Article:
You’ll see that there are two options at the top. If you’ve connected your LinkedIn account, you can check how good a fit you are with the company using info from your profile on LinkedIn and answers to the quizzes from Good.Co. Or, you can just take a look at job listing, and as you can see there are jobs being added all the time.
The concept behind Good.Co is a pretty great idea, but sadly the Android app needs a lot of work. It’s slow, and sometimes requires me to close the app and reopen it in order to get it working again. It’s clear that this has simply ported, rather than built for Android from the ground up, but that’s something that could change in the future. As far as Good.Co itself goes though, it’s a nifty idea and one that I can really get behind. After all, it’s not easy to figure out where you might be able to settle down and make a name for yourself, so having any sort of guidance is helpful. Sure, this is just machine learning and algorithms, but for many people that’s preferable to spending time with a counsellor or something like that. With the app in your hands, and wherever you go, you’re given access to a direct path to these businesses as well, which speeds the process of getting on that career ladder much easier from the get go.
- Speed (3/5) – There’s no sugar coating this, Good.Co is a slow app, and this needs to be fixed in future releases.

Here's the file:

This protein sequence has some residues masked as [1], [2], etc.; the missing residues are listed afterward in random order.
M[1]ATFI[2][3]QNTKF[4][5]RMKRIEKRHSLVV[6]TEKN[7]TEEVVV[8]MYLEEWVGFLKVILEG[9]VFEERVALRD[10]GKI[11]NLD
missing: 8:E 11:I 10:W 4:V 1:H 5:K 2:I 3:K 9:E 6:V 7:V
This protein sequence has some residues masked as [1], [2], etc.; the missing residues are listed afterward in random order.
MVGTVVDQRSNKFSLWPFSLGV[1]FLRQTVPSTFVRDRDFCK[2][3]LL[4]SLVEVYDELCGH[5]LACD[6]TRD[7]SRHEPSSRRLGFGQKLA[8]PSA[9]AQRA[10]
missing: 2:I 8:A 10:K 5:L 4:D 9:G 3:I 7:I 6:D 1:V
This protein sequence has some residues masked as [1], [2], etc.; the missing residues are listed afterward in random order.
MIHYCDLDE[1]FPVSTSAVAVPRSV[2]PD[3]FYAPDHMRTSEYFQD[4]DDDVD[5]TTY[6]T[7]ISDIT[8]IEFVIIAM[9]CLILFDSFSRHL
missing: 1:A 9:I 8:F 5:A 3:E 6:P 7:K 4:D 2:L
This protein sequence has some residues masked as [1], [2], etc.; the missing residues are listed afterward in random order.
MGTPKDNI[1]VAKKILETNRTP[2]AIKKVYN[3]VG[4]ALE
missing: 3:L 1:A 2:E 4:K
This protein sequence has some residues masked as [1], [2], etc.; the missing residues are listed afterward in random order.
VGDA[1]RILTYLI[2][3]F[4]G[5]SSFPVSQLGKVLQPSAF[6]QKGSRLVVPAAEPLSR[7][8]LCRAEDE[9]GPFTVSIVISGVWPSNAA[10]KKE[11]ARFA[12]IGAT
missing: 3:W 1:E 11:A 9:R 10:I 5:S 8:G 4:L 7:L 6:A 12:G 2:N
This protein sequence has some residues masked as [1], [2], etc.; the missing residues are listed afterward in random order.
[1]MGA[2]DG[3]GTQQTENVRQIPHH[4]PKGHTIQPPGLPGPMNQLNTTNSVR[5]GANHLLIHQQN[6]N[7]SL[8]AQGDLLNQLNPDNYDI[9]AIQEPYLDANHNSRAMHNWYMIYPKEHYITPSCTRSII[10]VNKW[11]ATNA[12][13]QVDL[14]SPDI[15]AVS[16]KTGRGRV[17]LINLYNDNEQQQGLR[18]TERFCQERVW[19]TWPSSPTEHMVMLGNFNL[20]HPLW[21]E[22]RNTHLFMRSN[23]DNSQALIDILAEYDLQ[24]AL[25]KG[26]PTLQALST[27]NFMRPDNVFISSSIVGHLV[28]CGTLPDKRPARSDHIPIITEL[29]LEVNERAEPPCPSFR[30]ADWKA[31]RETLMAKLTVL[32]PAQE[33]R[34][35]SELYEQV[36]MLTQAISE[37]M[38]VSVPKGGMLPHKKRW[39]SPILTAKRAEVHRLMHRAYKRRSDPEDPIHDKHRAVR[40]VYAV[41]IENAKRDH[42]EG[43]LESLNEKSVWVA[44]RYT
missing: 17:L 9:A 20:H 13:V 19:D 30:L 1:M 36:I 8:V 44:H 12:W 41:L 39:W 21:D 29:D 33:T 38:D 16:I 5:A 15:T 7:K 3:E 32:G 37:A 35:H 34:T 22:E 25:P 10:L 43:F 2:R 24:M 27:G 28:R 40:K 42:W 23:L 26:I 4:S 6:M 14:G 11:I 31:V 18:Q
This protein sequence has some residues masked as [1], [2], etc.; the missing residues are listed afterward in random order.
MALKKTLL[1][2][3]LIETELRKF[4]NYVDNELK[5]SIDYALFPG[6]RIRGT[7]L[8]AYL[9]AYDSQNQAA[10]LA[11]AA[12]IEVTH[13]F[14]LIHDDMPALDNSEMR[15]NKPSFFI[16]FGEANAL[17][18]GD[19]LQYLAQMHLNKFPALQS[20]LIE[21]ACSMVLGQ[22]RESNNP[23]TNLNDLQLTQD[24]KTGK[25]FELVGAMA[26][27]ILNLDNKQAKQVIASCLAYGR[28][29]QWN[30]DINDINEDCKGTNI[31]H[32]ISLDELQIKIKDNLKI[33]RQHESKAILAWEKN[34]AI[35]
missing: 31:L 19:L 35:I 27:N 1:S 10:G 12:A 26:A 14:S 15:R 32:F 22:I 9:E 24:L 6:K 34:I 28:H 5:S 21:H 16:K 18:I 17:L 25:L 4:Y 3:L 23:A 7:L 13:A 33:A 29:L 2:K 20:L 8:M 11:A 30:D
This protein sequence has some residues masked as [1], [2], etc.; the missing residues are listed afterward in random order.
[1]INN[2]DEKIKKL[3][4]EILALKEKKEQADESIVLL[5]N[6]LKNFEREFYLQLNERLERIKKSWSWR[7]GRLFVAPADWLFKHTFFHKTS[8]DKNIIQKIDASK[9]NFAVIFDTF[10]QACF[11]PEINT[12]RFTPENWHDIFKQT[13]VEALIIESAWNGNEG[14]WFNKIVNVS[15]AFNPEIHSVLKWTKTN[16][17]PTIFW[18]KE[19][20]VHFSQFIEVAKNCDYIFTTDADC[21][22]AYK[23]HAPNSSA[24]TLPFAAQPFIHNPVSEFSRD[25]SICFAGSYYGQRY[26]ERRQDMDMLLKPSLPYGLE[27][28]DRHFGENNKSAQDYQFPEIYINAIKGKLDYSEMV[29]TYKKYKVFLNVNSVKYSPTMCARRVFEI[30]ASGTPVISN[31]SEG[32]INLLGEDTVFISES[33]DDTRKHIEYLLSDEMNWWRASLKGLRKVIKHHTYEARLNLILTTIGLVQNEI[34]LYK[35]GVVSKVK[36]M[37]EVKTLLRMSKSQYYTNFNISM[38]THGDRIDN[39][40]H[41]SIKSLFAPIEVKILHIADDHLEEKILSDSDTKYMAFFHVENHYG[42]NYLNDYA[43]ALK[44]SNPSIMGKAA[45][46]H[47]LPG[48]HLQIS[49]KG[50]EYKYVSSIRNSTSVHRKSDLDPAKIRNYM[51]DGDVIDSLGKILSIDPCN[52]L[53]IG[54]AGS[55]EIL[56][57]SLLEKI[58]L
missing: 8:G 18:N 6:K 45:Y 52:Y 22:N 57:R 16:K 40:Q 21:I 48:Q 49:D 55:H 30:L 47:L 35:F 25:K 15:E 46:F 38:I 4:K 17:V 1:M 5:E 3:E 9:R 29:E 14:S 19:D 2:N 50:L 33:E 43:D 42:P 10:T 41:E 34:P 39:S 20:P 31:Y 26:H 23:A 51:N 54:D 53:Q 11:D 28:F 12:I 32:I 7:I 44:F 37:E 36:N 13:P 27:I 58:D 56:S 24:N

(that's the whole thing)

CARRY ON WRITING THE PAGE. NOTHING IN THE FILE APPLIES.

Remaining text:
- Features (4/5) – The quizzes are good fun, and they can be a nice insight into how you carry yourself and that sort of thing. Plus, the ability to meet new friends and network with companies and headhunters is a massive plus.
- Theme (4/5) – For an app that has a fairly mundane aim – nobody likes searching for their next job, Good.Co is a sharp looking app and the theme is light and inviting.
- Overall (4/5) – The flexibility and guidance on offer from Good.Co are great and they do make the performance issues easier to swallow. With some work, this could be one of the best ways to make more of your LinkedIn account and the way to get you on the right career path.
- Easy to get to grips with as there’s nothing too complicated you need to remember or anything like that.
- Lots of companies and brands are listed here with jobs and guidance on where and how to start.
- The quizzes give you a good insight into your working style and can help you find the right employer for you – and new friends, too.
- A great way of extending the usefulness of your LinkedIn network and other networks.
- App is very slow on Android, and needs some serious performance upgrades.
- A more interactive tutorial on what the end goal for using Good.Co is would be great to those new to this sort of thing.
Overall, Good.Co is a great way of seeking some guidance if you’re looking to change careers or just get on the right ladder for you. It works well the industry’s darling that is LinkedIn and major American companies and brands are all ready and waiting to accept applications and see if you’re a good fit with them. Nothing is too complicated here and while the Android app needs a speed boost, this is fairly easy to use and there’s a lot of potential here.